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Bush to tell Japan, China to stop intervening in currency
WASHINGTON -- China and Japan should stop intervening in the currency markets in a way that gives them an unfair trade advantage, President Bush said Tuesday, the eve of a nine-day trip through Asia.
"Markets ought to be determining respective currencies," Bush said in an interview with Asian journalists.
The president's trip, which begins today, takes him to Japan, the Philippines, Thailand, Singapore, Indonesia and Australia.
He will meet with Chinese leaders in Bangkok on the sidelines of the Asia-Pacific Economic Cooperation forum, which is slated to run from Oct. 20 to 23.
Currency will be a topic of his talks with Japanese Prime Minister Junichiro Koizumi and Chinese President Hu Jintao.
The Japanese are intervening and buying dollars whenever the yen threatens to gain too much strength against the American dollar.
China is pegging its currency to the U.S. dollar, keeping its currency artificially low. U.S. manufacturers contend that the Chinese yuan is undervalued by as much as 40 percent, making their products cheaper for American consumers and U.S. products more costly for the Chinese.
During a trip to Beijing last month, Treasury Secretary John Snow urged the Chinese government to stop pegging its currency to the dollar at a rate unchanged since 1994. The Chinese rejected Snow's request, saying this was not the right time to allow the yuan to float because it could endanger China's fragile banking system.
Bush said he will keep pressuring China and Japan to stop intervening in the currency markets.
"We expect the markets to reflect the true value of currency -- that the way that currencies ought to be valued is based upon economic activity, a fiscal policy, monetary policy of the respective governments, the potential for growth, the potential for long-term viability of the economies," Bush said. "That's how our respective currencies ought to be valued. And, yes, we'll bring that up."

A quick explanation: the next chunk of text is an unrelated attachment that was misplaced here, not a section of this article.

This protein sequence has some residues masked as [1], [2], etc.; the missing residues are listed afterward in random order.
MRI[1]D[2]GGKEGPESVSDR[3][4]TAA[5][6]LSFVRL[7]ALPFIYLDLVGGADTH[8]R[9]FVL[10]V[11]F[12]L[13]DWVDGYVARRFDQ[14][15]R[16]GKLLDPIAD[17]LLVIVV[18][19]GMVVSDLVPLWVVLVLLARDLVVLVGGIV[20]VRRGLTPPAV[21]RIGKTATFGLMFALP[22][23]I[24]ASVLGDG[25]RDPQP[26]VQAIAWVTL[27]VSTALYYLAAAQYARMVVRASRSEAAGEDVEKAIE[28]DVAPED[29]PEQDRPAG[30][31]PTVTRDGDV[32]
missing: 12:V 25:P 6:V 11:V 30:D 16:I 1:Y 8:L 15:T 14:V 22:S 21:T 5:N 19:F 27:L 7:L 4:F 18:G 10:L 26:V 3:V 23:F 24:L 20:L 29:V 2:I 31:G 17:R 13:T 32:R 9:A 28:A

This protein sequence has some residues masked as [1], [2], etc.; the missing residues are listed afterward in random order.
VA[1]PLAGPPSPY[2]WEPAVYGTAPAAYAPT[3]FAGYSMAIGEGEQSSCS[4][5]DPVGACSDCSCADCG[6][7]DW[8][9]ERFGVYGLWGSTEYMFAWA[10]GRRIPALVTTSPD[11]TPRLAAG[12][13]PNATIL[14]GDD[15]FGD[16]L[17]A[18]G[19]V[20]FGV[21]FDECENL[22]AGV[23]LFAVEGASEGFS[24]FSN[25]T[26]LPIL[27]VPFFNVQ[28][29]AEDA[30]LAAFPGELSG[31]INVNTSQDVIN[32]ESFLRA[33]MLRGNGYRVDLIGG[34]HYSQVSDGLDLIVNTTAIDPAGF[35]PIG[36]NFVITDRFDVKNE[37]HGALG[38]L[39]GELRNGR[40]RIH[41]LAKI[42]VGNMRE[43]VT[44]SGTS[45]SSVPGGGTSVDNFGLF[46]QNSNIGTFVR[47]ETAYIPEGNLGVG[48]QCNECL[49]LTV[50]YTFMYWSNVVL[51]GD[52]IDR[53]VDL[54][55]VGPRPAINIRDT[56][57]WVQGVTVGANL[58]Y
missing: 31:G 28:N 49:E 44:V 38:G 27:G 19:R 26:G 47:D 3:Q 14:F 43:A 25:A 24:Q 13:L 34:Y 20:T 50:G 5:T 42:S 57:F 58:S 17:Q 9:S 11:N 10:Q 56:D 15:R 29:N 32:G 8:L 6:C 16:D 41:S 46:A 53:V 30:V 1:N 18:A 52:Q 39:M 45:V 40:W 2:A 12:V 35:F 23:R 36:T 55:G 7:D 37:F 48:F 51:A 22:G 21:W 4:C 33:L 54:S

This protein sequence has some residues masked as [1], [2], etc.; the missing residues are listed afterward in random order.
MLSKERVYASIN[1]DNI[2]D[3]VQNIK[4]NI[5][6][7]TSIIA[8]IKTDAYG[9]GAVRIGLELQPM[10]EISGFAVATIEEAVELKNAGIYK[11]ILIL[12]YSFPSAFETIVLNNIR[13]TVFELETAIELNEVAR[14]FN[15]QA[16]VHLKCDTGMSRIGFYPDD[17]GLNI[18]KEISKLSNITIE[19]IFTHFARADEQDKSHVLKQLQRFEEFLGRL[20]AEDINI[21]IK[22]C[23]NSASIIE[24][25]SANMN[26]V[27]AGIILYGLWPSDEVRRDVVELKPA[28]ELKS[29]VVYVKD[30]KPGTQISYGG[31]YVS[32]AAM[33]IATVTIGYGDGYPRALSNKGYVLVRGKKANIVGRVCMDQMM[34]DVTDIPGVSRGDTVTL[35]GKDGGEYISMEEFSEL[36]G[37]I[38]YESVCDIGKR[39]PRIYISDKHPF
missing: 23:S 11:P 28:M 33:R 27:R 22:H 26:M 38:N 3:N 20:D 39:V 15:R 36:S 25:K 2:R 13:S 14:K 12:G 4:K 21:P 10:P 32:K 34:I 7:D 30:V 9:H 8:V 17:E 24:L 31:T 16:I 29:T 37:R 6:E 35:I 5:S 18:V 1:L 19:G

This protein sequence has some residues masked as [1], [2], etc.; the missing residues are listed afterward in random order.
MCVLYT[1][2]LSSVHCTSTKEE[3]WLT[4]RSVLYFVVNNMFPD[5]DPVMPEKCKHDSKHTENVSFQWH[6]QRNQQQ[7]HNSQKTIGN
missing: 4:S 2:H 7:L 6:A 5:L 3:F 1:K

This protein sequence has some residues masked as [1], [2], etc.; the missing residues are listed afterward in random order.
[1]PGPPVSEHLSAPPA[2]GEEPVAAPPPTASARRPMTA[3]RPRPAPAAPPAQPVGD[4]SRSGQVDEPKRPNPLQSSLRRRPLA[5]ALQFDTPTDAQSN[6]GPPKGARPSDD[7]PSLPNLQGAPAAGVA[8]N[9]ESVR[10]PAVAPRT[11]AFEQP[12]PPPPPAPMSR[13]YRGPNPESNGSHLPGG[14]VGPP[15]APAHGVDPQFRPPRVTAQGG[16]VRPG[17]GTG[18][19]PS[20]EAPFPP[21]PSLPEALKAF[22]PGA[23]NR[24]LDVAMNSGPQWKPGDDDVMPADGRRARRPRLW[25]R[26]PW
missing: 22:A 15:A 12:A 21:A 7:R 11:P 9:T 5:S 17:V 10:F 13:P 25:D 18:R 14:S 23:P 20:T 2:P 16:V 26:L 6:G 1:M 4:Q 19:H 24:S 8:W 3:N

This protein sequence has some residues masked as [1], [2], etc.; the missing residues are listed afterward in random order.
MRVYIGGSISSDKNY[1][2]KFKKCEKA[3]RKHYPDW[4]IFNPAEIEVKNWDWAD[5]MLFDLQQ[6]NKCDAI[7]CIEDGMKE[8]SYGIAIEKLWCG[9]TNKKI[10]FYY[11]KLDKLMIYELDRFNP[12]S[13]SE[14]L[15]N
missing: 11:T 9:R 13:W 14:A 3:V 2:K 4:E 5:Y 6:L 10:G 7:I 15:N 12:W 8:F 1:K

Focus on job creation
"I'm going to say that where there's trade imbalances, you know, countries need to be mindful that we expect there to be fair trade," Bush said. "And I fully understand the competitive world is one that I think is positive, so long as the competition is fair."
"My main focus here in America is there to be significant job creation," Bush said. "It looks like we're getting some positive results.
"Part of making sure that the job creation -- momentum of the job creation is viable is to make sure -- is to talk to our trading partners about fair trade," Bush said. "And there are some trade imbalances that I will be discussing."
In a letter to Bush on Tuesday, at least seven senators urged him to take action on the currency issue to stem the loss of millions of manufacturing jobs.
"The United States has lost some 3.2 million private sector jobs since early 2001, including 2.5 million manufacturing jobs," the letter said.
"More American jobs are in jeopardy. Doing nothing puts these jobs, our economy and our future at risk."